Potency– Sixth potency and higher. In rectal conditions, a few doses of the third, then wait.14

Follow Up

Date Symptoms Prescription
15-10-2021 1st visit of patient Aloes socotrina 30 / 4 dose (“The dose of medicine (of the first prescription) that acts without producing new troublesome symptoms in to be continued while gradually ascending, so long as the patient with general improvement, begins to feel in the mild degree the return to of one or several old original complaints”.) (Aph 248,280)17
25-10-2021 Slight relief in pain in abdomen Placebo
05-11-2021 Pain in abdomen is better than earlier Placebo

BEFORE

AFTER

Discussion and conclusion

This case of renal calculi is treated according to the cardinal principles of homoeopathy and the medicine selected on the basis of characteristic symptoms, i.e. stool passing with flatus, rumbling sensation in abdomen, etc., mental generals of the patient has proved to be very effective in this case of renal calculi. The potency was selected on the basis of susceptibility of the patient as the patient has a history of addiction of alcohol and tobacco and the pathological condition so the susceptibility of the patient is low this suggested the selection of low potency. The selected medicine, Aloes socotrina, has been given in 4 doses and then the follow up was done in every 10 days with no repetition only placebo was continued for further follow ups. The medicine shown its results in very few doses in a very short period of time this established the fast and gentle recovery according to the homoeopathic principles and philosophy.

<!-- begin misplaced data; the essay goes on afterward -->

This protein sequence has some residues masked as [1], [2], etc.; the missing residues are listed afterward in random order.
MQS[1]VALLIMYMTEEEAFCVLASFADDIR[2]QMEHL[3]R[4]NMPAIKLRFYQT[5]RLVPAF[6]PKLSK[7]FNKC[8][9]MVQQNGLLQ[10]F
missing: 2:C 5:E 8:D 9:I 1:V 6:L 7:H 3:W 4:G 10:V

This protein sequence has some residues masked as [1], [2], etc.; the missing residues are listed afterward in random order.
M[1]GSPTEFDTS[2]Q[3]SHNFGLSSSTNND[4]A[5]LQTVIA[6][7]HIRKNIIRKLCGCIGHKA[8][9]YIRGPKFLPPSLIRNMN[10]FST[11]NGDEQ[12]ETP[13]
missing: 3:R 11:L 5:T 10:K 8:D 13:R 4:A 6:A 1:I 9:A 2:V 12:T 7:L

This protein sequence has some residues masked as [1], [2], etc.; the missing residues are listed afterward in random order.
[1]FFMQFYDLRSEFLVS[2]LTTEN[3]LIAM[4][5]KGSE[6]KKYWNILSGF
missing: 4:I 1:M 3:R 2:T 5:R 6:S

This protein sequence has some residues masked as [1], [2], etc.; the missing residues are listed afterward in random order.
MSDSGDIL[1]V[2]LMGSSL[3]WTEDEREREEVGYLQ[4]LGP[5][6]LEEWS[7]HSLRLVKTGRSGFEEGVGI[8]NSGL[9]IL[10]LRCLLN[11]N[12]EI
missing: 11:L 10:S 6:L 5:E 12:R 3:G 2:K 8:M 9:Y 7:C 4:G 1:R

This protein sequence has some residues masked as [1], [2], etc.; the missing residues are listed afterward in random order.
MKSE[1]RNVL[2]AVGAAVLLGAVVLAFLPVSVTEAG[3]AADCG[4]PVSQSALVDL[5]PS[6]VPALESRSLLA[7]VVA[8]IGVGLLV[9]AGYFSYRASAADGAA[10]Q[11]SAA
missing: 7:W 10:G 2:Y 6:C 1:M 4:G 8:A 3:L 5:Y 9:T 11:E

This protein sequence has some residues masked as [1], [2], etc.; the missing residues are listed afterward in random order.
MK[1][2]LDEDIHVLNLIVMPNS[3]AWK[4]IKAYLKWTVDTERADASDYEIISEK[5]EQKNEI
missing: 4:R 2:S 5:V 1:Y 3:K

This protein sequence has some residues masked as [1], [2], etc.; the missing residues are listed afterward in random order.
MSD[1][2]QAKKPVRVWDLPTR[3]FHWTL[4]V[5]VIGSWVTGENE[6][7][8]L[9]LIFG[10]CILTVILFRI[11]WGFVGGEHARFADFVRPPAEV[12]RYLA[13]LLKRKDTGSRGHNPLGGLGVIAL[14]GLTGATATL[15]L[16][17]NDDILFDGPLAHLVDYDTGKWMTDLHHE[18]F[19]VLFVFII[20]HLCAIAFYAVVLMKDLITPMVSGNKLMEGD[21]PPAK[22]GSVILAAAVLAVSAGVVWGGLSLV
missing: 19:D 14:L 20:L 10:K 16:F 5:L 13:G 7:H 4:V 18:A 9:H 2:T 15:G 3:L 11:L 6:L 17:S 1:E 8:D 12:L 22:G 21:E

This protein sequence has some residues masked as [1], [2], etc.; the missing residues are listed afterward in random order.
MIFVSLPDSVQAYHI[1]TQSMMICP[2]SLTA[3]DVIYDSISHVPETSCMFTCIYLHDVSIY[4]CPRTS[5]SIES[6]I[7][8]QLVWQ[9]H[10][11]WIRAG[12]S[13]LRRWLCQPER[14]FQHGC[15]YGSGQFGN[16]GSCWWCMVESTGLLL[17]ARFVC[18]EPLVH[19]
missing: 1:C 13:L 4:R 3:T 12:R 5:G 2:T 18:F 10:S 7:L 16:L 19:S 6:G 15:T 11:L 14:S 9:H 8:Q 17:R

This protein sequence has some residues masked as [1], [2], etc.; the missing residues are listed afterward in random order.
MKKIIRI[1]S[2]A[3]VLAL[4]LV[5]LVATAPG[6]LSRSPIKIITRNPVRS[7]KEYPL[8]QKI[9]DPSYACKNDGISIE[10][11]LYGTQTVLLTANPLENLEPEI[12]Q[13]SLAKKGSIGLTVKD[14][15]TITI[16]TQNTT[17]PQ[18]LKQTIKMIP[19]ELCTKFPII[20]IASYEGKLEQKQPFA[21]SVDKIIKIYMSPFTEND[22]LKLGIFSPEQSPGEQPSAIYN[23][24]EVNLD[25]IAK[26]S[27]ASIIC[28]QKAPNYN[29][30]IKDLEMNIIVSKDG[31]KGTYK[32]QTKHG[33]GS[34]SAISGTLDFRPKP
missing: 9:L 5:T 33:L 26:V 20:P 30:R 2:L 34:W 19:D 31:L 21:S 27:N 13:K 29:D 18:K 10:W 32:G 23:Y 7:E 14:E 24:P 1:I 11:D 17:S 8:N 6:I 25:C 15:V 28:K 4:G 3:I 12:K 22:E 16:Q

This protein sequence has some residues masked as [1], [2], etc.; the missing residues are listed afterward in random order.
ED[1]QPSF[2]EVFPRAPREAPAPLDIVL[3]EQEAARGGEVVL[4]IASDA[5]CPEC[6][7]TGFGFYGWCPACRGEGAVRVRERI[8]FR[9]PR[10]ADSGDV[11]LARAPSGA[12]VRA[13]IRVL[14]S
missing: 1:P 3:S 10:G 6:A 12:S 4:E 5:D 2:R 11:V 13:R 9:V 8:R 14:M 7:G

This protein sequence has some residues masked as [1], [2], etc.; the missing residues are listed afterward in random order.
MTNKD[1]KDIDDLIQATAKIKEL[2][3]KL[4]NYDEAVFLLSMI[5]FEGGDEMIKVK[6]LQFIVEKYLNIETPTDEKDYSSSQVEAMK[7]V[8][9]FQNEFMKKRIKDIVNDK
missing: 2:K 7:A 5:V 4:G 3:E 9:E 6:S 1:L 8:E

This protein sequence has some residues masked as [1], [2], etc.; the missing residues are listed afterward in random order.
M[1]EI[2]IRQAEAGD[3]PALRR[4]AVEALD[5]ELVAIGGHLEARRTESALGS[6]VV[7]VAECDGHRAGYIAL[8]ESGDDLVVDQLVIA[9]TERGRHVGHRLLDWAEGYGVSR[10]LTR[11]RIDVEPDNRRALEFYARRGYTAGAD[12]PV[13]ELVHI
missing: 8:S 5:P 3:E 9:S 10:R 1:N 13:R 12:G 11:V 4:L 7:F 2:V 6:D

The potency selection was done on the basis of susceptibility as stated by18:

Constantine Hering, “if the symptoms of the case generally have more resemblance to the primary symptoms of the drug, then lower potencies, on the contrary more resemblance with the later effects (secondary action) thence advocate higher potencies.”

Dr Close:

1. The greater the characteristic symptoms of the drug in the case, the greater the susceptibility to the remedy and the higher the potency required.
2. Age: medium and higher potencies for children
3. Higher potencies for sensitive, intelligent persons.
4. Higher potencies for persons of intellectual or sedentary occupation and those exposed to excitement or to the continual influence of drugs.
5. In terminal conditions even the crude drugs may be required
He also writes, “different potencies act differently in different cases and individuals at different times under different conditions. All may be needed. No one potency, high or low, will meet the requirement of all cases at all times.”

References

  1. Alelign T, Petros B. Kidney Stone Disease: An Update on Current Concepts. Adv Urol. [Internet] 2018; [Accessed on 25 Nov 2021] 2018:3068365. Published 2018 Feb 4. doi:10.1155/2018/3068365
  2. Ciftcioglu N, Bjorklund M, Kuorikoski K, Bergstrom K, Kajander EO. Nanobacteria: an infectious cause for kidney stone formation. Kidney Int [Internet] 1999;56: [Accessed on 25 Nov 2021] 1893-8. [PubMed] [Google Scholar]
  3. Parmar M. S. Kidney stones. BMJ (Clinical research ed.), [Internet] (2004). [Accessed on 25 Nov 2021] 328(7453), 1420–1424. https://doi.org/10.1136/bmj.328.7453.1420
  4. Curhan GC, Willett WC, Rimm EB, Stampfer MJ. Family history and risk of kidney stones. J Am Soc Nephrol [Internet]1997;8: [Accessed on 25 Nov 2021] 1568-73. [PubMed] [Google Scholar]